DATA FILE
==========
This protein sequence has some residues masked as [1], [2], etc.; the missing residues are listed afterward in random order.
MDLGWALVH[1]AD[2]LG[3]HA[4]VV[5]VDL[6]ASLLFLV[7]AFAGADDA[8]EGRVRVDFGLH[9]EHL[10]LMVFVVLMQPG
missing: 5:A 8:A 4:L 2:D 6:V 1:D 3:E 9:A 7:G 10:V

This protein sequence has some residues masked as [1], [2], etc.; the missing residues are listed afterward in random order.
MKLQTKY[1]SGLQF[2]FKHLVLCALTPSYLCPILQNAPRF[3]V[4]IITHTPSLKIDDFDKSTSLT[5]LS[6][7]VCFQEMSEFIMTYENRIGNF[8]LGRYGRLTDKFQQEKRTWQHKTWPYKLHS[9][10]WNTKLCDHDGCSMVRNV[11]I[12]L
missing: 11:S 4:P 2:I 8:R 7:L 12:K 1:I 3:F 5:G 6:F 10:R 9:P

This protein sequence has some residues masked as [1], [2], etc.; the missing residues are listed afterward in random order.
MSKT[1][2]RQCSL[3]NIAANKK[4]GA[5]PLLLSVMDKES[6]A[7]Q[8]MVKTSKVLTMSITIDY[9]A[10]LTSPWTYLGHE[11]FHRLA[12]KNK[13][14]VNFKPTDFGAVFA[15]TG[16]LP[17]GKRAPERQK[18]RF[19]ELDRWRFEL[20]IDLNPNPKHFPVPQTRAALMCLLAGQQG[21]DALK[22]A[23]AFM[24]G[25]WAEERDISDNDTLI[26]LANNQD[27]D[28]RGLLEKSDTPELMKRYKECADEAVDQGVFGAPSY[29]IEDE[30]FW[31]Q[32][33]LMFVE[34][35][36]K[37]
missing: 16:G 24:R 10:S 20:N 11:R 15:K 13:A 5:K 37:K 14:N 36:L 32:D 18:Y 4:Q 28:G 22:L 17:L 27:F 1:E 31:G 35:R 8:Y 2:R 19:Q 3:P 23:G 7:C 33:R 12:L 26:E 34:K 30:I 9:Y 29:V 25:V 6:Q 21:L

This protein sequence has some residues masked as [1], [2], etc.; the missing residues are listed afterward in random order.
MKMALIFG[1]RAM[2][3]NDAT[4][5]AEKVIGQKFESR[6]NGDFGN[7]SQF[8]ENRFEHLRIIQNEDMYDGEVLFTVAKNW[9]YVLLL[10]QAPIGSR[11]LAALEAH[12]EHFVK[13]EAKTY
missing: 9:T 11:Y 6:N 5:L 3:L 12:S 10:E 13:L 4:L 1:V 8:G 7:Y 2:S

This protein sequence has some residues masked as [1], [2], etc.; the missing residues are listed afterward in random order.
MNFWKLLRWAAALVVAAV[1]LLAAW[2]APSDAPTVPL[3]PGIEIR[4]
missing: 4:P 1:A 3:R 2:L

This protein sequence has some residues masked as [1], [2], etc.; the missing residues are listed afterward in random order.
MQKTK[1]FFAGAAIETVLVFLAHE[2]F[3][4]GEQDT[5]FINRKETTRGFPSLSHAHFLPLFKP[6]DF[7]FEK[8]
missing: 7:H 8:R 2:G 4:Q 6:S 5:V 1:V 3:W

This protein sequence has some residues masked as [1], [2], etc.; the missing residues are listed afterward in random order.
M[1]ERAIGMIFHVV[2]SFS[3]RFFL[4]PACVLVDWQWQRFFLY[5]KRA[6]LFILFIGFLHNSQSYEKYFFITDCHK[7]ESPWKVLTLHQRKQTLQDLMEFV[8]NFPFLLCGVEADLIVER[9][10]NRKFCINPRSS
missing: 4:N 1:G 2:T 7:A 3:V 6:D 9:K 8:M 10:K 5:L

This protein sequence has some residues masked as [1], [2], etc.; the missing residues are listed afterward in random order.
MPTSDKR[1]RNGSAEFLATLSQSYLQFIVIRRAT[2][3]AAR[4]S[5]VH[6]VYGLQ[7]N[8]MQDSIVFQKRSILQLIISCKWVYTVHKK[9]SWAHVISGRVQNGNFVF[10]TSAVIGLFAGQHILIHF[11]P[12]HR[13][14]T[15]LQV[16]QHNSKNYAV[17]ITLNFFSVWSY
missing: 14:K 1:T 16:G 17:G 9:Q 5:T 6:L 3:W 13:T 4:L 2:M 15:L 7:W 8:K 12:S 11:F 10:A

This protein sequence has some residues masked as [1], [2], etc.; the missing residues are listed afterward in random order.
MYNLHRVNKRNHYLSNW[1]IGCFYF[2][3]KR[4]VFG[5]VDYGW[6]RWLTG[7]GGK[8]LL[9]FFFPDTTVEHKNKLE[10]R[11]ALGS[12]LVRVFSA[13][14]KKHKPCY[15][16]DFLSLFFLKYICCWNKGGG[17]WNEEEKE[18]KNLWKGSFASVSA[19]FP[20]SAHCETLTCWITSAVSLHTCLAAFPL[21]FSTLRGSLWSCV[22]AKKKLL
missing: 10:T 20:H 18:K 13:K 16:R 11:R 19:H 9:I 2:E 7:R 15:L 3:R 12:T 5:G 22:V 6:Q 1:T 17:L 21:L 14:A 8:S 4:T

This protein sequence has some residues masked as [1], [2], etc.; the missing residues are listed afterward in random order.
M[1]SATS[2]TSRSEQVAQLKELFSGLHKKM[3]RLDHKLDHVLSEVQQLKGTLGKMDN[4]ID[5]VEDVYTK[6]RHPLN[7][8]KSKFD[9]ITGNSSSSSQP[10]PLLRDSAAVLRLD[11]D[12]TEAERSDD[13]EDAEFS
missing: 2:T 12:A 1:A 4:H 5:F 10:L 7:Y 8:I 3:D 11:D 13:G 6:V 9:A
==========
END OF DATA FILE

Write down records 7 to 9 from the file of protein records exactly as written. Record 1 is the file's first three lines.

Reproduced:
This protein sequence has some residues masked as [1], [2], etc.; the missing residues are listed afterward in random order.
M[1]ERAIGMIFHVV[2]SFS[3]RFFL[4]PACVLVDWQWQRFFLY[5]KRA[6]LFILFIGFLHNSQSYEKYFFITDCHK[7]ESPWKVLTLHQRKQTLQDLMEFV[8]NFPFLLCGVEADLIVER[9][10]NRKFCINPRSS
missing: 4:N 1:G 2:T 7:A 3:V 6:D 9:K 8:M 10:K 5:L

This protein sequence has some residues masked as [1], [2], etc.; the missing residues are listed afterward in random order.
MPTSDKR[1]RNGSAEFLATLSQSYLQFIVIRRAT[2][3]AAR[4]S[5]VH[6]VYGLQ[7]N[8]MQDSIVFQKRSILQLIISCKWVYTVHKK[9]SWAHVISGRVQNGNFVF[10]TSAVIGLFAGQHILIHF[11]P[12]HR[13][14]T[15]LQV[16]QHNSKNYAV[17]ITLNFFSVWSY
missing: 14:K 1:T 16:G 17:G 9:Q 5:T 6:L 3:W 13:T 4:L 2:M 15:L 7:W 8:K 12:S 11:F 10:A

This protein sequence has some residues masked as [1], [2], etc.; the missing residues are listed afterward in random order.
MYNLHRVNKRNHYLSNW[1]IGCFYF[2][3]KR[4]VFG[5]VDYGW[6]RWLTG[7]GGK[8]LL[9]FFFPDTTVEHKNKLE[10]R[11]ALGS[12]LVRVFSA[13][14]KKHKPCY[15][16]DFLSLFFLKYICCWNKGGG[17]WNEEEKE[18]KNLWKGSFASVSA[19]FP[20]SAHCETLTCWITSAVSLHTCLAAFPL[21]FSTLRGSLWSCV[22]AKKKLL
missing: 10:T 20:H 18:K 13:K 16:R 11:R 19:H 9:I 2:E 7:R 15:L 3:R 12:T 5:G 22:V 6:Q 1:T 17:L 21:L 14:A 8:S 4:T